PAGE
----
The CAP plan comes standard with a mobile assistance app that provides travelers destination-based health, safety, and security information, a one-touch emergency assistance button and near real-time alerts that get pushed to the traveler’s smartphone throughout their journey. Having access to destination-based information before travel, staying up to date with the latest developments at the destinations during travel, and being able to seek assistance with the simple touch of a button through the mobile assistance app should make people feel more comfortable about traveling.
What about people who are looking for more than roadside assistance for security?
If that doesn’t address the uncertainty of travel, I would add that all CAP plans include no-cost evacuation benefits for things like political threats, riots, strikes and civil commotion, terrorism, or natural disasters. CAP plans also include medical evacuation and repatriation benefits for customers who suffer from injuries or illness that result in hospitalization; and Covid-19 benefits such as mandatory quarantine expense coverage and hospital to hospital medical transfers for customers who become hospitalized due to Covid-19 during their trip.
One of the things people dislike most about travel insurance is the claims process. What’s that like?
Accessing the benefits of CAP does not require the customer to complete a claims process, pay a deductible, or pay out-of-pocket and seek reimbursement, which CAP doesn’t require in the first place.
If you are stuck in the hospital and you have Covid, can you get a customer out or do they have to stay? I mean, you can’t just take a client out, can you?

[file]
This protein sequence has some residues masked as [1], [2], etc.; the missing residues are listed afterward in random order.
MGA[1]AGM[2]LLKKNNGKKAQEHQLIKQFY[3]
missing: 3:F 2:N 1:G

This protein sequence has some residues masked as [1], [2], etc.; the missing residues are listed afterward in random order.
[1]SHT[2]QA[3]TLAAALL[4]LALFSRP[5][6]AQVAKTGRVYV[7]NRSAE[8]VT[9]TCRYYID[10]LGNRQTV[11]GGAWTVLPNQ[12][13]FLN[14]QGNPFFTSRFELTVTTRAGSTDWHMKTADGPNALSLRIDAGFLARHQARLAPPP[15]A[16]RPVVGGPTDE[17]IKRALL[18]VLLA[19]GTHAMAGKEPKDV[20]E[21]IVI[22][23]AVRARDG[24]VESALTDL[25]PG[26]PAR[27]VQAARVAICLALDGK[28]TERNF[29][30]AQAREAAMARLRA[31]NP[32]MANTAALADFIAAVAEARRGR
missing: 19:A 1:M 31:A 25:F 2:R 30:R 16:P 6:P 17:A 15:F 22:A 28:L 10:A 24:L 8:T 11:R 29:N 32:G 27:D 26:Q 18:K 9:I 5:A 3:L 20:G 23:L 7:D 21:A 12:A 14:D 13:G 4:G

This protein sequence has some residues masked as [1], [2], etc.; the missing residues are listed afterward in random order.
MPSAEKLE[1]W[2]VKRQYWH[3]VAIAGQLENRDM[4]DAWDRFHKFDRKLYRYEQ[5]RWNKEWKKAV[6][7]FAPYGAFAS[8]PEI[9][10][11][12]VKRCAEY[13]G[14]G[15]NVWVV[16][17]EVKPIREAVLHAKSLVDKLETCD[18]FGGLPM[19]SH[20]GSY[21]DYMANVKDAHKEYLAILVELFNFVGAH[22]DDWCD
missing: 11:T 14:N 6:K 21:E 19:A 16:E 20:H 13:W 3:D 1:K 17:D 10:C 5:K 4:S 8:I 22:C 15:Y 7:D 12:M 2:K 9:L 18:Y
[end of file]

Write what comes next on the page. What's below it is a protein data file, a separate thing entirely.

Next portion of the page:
Yes, if a customer is hospitalized as a result of Covid-19, our in-house medical team will work directly with the treating facility to coordinate the release of the customer for transport to another treating facility close to the customer’s home. The CAP plan benefit includes coordination with the treating facility, coordination with a receiving facility, and the air medical transport of the patient, all for no additional cost to the customer.
Can you get someone out even if they’re on a ventilator?
Yes, transport would be done via air ambulance and may include the use of an isolation pod (Iso-Pod), while connected to the ventilator.
How about travel insurance? Would that help?
We always advocate for the purchase of travel insurance with a “Cancel for Any Reason” or “CFAR” provision. This allows customers to cancel their trip without losing their investment should the need arise. There are other benefits, such as the ability to seek reimbursement for lost, damaged or stolen bags, and medical expense coverage that some travel insurance policies provide that could come in very handy during a trip. But remember, to access the benefits of a travel insurance policy, you must first suffer a loss. So, while medical expense benefits are vital, you have to suffer from an injury or illness in order to trigger these benefits. By contrast, the CAP plan lowers the barrier to use by responding to the threat of a loss rather than the loss itself.
For example, if a customer is traveling in Europe and a violent protest breaks out, CAP benefits, up to and including no-cost evacuation to a temporary or terminal safe haven can be exercised by the customer. Travel Insurance benefits would not kick in unless that customer suffers from bodily harm or property damage, a loss event.
So yes, certain travel insurance policies should absolutely be purchased, but customers just need to be fully aware of the nuances and complexities that come with travel insurance.